Vidya Balan’s next release Shakuntala Devi will stream on Amazon Prime Video on July 31st. We spoke to the actress over a Zoom interview about life in lockdown, movie promotions from home and the art of cracking biopics.
Excerpts from the conversation:
Sneha Menon Desai: I know that you have a love for perfumes and you use special fragrances for characters. If I remember correctly, it was Issey Miyake for Begum Jaan. What’s the fragrance that you used for Shakuntala and how did that help you define her?
Vidya Balan: Yes, you know so the moment I reached London, I went to Harrods. I knew they had a wide range of perfumes, so I spent quite a bit of time looking for perfumes that I thought would match Shakuntala’s personality. I used a Dior Spice for this film. I feel she’s so, spicy, you know… there’s so much spice in her. I’d got something from India before I left for shoot, but I wasn’t so sure. So I was so glad when I found this.
SD: What did The Dirty Picture teach you about how to get a biopic right?
VB: You know, when you do a biopic, it’s more the essence of the person that needs to get captured. You don’t imitate the person or mimic the person. I think that was a big learning. I remember Milan Luthria telling me I don’t look like Silk Smitha. Similarly, I don’t look like Shakuntala. So the important thing was to capture the essence of the person.
SD: Nice! I also love the line from the trailer where you say, ‘We Indians are like that only, drama or nothing’. But what is the life of an actress in lockdown. Is it dramatic at all?
VB: Not really. I must say that I’ve become a lot more self-reliant, because like I said I’ve shot a lot of videos on my own. Previously I had someone doing my hair, someone doing my makeup, someone making sure there were no creases on the clothes, and then someone setting up the frame. But now I’ve begun to do everything myself and I actually realise that it’s not that tough. We were short staffed at home, so it’s not like I have the luxury of having someone shoot me and Siddharth’s terrible with the camera, so there was no question of that. I’d rather do a self-shot video than have him shoot me. He’d be like, ‘no no, this is perfect, this is perfect!’ Then I looked at the frame it would be disastrous.
SD: I managed to fix a tap at home using a YouTube video. Is there something you are particularly proud of?
VB: How cool is that. So I’ve fixed little little things. I’ve not even changed a bulb in my life and I know that sounds ridiculous, but I’ve just not done it. There was a lamp that broke because of the wind one day, so I fixed the lamp, some jugaad I did. I even tried to fix my air conditioner which had conked off and those days we weren’t getting a mechanic. I called the mechanic on video and tried to fix it. It didn’t get fixed, it happened to be a bigger problem. But I am very happy with those little accomplishments. I started watching my plants and felt like they were growing better. I keep telling Siddharth everyday, ‘isn’t this growing better’ and he’ll just smile.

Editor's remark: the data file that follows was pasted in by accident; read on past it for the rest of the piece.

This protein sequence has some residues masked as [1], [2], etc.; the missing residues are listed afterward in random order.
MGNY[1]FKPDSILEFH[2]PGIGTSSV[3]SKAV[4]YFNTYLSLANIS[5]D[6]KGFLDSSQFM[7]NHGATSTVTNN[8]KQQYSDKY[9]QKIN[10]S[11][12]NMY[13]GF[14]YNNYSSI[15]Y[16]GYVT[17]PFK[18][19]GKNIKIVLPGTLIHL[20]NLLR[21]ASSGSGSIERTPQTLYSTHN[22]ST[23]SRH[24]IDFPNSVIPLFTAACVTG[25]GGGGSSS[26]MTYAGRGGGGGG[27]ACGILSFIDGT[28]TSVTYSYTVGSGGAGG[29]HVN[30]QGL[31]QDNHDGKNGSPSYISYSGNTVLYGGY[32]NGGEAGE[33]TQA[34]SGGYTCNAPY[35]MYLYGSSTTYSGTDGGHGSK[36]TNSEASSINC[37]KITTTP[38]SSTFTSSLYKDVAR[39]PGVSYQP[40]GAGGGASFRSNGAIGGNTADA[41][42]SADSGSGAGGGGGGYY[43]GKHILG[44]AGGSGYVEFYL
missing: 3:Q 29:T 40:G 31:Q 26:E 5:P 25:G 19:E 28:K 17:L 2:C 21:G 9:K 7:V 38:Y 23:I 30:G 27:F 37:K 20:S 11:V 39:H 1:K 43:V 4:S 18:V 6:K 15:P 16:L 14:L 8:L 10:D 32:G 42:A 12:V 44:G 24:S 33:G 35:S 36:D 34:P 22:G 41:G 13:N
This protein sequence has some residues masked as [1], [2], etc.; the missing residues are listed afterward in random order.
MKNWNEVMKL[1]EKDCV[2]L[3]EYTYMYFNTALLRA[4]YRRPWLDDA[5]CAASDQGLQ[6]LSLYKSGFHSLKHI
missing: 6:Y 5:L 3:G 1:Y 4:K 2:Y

SD: The another thing that’s really changed in the lockdown is how you promote a film. In a pre-COVID world we’d be doing this in person. Right now you are in the comfort of your home and I am curious to know what it is about promotions that you aren’t missing.
VB: I am not missing going on the reality TV shows at all, but what I am missing is the hectic nature of promotions. Two days ago when the trailer dropped, I was telling Siddharth I am actually ready to roll now, answer questions, and talk nineteen to the dozen. And then I realized I am not going to be stepping out. I’ll still be talking nineteen to the dozen, but I’ll be doing it from the comfort of my home. So it is a new experience, but of course I just miss meeting people. You get that energy from the media during a film release. But I guess we are making the most of what we have.
SD: What is it that you’re missing the most about being on a set?
VB: Today, it’s exactly four months since we decided to take a break from the shoot of Sherni. I miss approaching a scene, shooting for it, having so many people around you, just that set atmosphere, that energy is very different when you are shooting.
SD: TV shoots resumed and almost immediately the lead actor of Kasautii Zindagii Kay tested positive. What are your concerns when it comes to approaching the new normal?
VB: The fact that on a film set or on a shoot the density of people is very, very high. Even if we shoot with basic few people, it’s at least ten-fifteen people. And then if it’s an AC atmosphere, that’s a bit worrisome. So even if one person’s carrying it, then you’re at risk of getting it. I did a photoshoot for a brand recently and there were just seven people on set. Everyone was in PPE but you know it’s very tough. The face shield fogs up, people get brain fog, they’re just generally sweating a lot, even in an AC environment. So I don’t know how we are going to resume film shoots.
But I think every precaution will have to be taken. We’ll have to reduce the number of people on set and then in good faith just take that leap. I believe there was one TV unit that quarantined for fourteen days together outdoors before they started shooting. I think that makes sense. But again that’s not a very cost effective way for most people. It’s a huge cost so maybe things will get a bit delayed. Maybe that would be the more sensible thing to do. I don’t know, no answers really. I think we’ll all have to finally get back but there will be a risk. People will have to responsible. If you’re showing any symptoms, it’s not just about you, you have realise that you’re putting so many other people at risk.